The longterm effects of cold weather on concrete | Converge.io

April 14, 2023

Cold climates can have significant long-term effects on concrete. Understanding these effects is crucial for ensuring the integrity and performance of concrete structures in cold environments. In this article, we will discuss the long-term effects of cold climates on concrete, including the effect of temperature on concrete strength, the effect of cold weather on concrete, and the question of whether concrete will crack in cold weather.

Read more: Learn how to measure the temperature of concrete and the long-term effects of hot climates on concrete

The 4 main long-term effects of cold climate on concrete

Cold climates can have several long-term effects on concrete, such as:

1. Freezing and thawing cycles

When exposed to cold temperatures, the water within the concrete's pore structure can freeze and expand, causing internal pressure that can lead to cracking and scaling. Some ways to address this issue include:

  1. Utilizing air-entraining admixtures to create tiny air bubbles within the concrete, allowing for the expansion of freezing water without causing damage
  2. Ensuring proper curing and sealing to minimize moisture ingress into the concrete

2. Slower strength gain

Cold weather can slow down the hydration process, which is necessary for concrete to gain strength. To ensure adequate strength development in cold weather, consider the following:

  1. Employing proper curing methods, such as insulation or heated enclosures, to maintain appropriate temperatures during the curing process
  2. Utilizing accelerators or other admixtures to speed up the hydration process

3. Carbonation

In cold climates, the combination of low temperatures and high humidity can increase the rate of carbonation, which can lead to a reduction in alkalinity and potential corrosion of reinforcing steel. To mitigate this issue, consider:

  1. Using corrosion-resistant reinforcing steel or applying corrosion-inhibiting coatings
  2. Implementing proper maintenance and inspection practices to identify and address signs of corrosion

4. Increased susceptibility to chemical attack

Cold weather can lead to an increased risk of chemical attack, such as deicing salts penetrating the concrete surface and causing damage. To minimize this risk, consider:

  1. Using a low-permeability concrete mix to limit the ingress of harmful chemicals
  2. Applying a protective sealer or coating to the concrete surface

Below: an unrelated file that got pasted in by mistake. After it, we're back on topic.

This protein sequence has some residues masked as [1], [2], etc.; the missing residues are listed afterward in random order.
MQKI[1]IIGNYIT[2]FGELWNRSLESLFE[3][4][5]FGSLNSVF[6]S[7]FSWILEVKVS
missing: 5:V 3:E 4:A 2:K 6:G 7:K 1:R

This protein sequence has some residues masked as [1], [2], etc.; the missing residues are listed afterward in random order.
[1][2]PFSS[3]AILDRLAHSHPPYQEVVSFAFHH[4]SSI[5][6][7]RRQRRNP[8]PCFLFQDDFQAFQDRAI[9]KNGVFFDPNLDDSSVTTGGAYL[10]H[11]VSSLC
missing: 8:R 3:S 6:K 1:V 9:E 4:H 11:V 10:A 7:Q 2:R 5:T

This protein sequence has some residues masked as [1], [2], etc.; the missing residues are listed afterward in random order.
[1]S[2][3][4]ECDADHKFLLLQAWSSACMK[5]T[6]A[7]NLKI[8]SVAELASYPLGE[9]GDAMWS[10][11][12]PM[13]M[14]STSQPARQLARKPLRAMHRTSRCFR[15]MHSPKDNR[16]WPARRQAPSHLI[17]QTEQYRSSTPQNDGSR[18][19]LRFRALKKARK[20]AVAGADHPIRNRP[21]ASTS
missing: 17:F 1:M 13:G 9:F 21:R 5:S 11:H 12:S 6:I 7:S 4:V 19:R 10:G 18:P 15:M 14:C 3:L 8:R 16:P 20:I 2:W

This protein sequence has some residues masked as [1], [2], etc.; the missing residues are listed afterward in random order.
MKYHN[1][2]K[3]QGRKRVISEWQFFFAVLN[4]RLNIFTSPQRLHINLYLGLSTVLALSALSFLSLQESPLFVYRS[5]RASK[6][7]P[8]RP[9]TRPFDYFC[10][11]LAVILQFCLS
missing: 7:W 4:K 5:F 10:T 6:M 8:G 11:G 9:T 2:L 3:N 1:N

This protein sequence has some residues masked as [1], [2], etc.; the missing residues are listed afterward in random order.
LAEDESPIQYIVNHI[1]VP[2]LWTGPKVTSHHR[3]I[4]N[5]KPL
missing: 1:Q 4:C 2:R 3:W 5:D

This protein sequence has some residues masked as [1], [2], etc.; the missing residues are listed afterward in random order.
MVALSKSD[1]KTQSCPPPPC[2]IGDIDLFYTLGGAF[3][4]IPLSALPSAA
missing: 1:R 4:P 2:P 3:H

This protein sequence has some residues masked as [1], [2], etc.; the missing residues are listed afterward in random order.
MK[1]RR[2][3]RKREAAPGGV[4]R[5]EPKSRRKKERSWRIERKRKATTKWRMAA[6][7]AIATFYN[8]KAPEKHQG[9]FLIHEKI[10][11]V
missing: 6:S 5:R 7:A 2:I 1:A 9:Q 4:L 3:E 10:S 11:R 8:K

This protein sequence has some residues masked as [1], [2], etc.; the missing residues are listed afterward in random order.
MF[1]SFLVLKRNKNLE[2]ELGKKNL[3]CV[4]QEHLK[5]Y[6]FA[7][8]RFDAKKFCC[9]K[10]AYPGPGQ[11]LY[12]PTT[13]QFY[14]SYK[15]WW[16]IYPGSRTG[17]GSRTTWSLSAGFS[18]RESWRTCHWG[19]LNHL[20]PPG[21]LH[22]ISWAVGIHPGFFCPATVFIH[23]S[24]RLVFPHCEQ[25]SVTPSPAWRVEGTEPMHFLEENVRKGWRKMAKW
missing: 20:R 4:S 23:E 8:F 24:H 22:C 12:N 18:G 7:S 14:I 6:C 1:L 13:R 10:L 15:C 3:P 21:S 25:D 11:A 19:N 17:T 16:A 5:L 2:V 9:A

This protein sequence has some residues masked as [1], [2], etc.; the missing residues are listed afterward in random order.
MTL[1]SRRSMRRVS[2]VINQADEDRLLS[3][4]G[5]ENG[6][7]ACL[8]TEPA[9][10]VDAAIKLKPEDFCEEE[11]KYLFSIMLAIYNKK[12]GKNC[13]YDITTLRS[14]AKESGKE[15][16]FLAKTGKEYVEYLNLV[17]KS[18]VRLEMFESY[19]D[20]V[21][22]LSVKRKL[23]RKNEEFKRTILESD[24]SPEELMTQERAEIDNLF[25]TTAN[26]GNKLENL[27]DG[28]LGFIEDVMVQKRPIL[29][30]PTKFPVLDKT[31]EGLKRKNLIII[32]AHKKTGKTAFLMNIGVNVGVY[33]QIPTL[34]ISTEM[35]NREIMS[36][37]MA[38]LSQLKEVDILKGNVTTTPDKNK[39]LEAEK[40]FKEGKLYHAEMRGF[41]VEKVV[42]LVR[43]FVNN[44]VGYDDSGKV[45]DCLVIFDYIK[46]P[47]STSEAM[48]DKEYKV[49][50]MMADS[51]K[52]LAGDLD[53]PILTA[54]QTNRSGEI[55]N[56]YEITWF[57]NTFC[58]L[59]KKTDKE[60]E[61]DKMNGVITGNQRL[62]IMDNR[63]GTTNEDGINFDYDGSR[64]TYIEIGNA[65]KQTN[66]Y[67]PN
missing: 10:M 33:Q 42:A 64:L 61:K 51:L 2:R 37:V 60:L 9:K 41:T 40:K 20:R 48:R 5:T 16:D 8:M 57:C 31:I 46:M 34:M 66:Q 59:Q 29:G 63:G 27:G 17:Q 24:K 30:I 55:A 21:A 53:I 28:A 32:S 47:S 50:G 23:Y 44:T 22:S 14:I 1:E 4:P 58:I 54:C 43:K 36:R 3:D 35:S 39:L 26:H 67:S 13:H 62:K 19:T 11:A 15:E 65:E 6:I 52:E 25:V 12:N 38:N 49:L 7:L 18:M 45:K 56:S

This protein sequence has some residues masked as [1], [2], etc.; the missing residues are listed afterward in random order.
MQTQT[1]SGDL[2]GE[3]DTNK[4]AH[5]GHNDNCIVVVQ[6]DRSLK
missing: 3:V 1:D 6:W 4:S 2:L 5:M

Read more: Read up on underwater concreting, placing concrete in rainy weather and concreting in humid climates.

Concrete road covered in snow

How to prolong the lifespan of concrete in cold climates

To ensure the longevity and performance of concrete structures in cold climates, it is essential to adopt appropriate measures and techniques. Here are some key strategies for dealing with the effect of cold weather on concrete. 

Mix Design

Choose the right concrete mix to account for the challenges posed by cold temperatures, such as freeze-thaw cycles and slower strength gain. Consider the following when designing the mix:

  1. Incorporate air-entraining admixtures to improve freeze-thaw resistance
  2. Utilize supplementary cementitious materials, such as fly ash or slag, to enhance durability and reduce permeability
  3. Select appropriate aggregates and cementitious materials to minimize the risk of chemical attack

Curing Techniques

Implement proper curing techniques to ensure the strength and durability of concrete in cold weather. This may involve:

  1. Maintaining appropriate temperatures during the curing process using insulation, heated enclosures, or other temperature control methods
  2. Monitoring the concrete's temperature and moisture levels during curing and making adjustments as needed to ensure optimal conditions

Construction Practices

Employ suitable construction practices to enhance the performance of concrete in cold climates, such as:

  1. Scheduling concrete pours during warmer periods of the day or season
  2. Ensuring proper concrete cover over reinforcing steel to provide adequate protection against corrosion and carbonation

Maintenance

Conduct regular inspection and maintenance to preserve the structural integrity of concrete structures in cold climates:

  1. Regularly check the concrete for indications of wear or decay, like cracks, surface flaking, or rust
  2. Quickly resolve any detected problems by filling cracks, fixing damaged sections, or using protective coating where necessary

Read more: We help you figure out what weather is best for concreting and give you our best tips for concreting in hot weather

Frequently asked questions

Does concrete take longer to cure in cold weather?

Yes, concrete takes longer to cure in cold weather because the low temperatures slow down the chemical reactions needed for it to harden.

How do you protect concrete in the winter?

One method to protect concrete in the winter is to cover it up with thermal blankets to seal in the heat that occurs during the hydration process. Learn more about how to protect concrete from both rain and frost and what happens to concrete if it freezes in our articles. 

Does cold weather cause concrete to crack?

Will concrete crack in cold weather? Yes, cold weather can cause concrete to crack due to the freezing and thawing cycles. When water inside the concrete freezes, it expands and creates internal pressure, which may result in cracks or scaling.

Read more: Check out our guide about how to pour concrete in freezing conditions.

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